Then we create the structure of the future prototype, copy and paste our through elements on each page and link the whole thing. Thus, we get an interactive prototype in which we can go through all sections, but these sections will be empty. If it was not about the online store, but about something more complicated, then it would be at this point that we could stop and demonstrate the result to the client for interim approval. But in our case this is not necessary, so we move on.

Second step

We take from our heads the most common interaction scenario and, moving along it, we detail the pages that come across on the way. In the case of an online store, most often it will look like this:

  1. A user from a search engine (or catalog) gets to the page of an individual product;
  2. Adds product to cart. At this point, the interface should tell him where to move on to continue shopping or pay for the goods;
  3. Goes to the basket for payment, edits contents, gets acquainted with additional information related to stocks;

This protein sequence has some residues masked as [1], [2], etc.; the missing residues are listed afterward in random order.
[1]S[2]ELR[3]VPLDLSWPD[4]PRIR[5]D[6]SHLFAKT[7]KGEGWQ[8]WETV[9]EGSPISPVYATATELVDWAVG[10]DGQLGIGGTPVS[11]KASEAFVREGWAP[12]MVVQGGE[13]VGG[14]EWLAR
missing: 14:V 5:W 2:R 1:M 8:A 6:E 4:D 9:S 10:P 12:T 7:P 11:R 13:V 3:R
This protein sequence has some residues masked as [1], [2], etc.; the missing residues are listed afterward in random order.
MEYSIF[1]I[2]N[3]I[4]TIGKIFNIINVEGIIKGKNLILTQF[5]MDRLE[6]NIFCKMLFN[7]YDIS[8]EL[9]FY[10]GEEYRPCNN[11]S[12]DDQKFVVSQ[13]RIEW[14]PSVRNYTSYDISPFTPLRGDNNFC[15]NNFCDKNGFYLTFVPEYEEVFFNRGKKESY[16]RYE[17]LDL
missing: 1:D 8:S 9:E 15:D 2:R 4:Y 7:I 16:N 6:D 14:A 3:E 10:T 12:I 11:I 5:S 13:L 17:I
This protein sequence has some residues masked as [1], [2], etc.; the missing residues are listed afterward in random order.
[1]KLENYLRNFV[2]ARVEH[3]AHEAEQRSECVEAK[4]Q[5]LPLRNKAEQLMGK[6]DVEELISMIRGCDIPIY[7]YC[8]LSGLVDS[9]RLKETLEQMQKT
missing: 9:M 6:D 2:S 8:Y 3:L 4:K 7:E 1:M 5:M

4. Indicates personal data, delivery information, selects a payment method;
  5. Pay for goods in an external payment gate;
  6. He returns to the store’s website, to the list of his paid orders and monitors their statuses there.

When interaction scenarios are described, we have such a list before our eyes. But most often we have it in front of our mind's eye. Let's now see which sections of the site map we need to work out and in what sequence.

  • Catalog
  • Product Page
  • Basket
  • Checkout
  • Proof of payment
  • My orders in your account

Six screens! And this is taking into account the fact that we have already worked out a navigation solution. That is, we do not need to invent the navigation of your personal account or to figure out where to stuck dead-end (or distributing, i.e. those where the script is finished and it would be necessary to direct the user somewhere further) pages.

Third step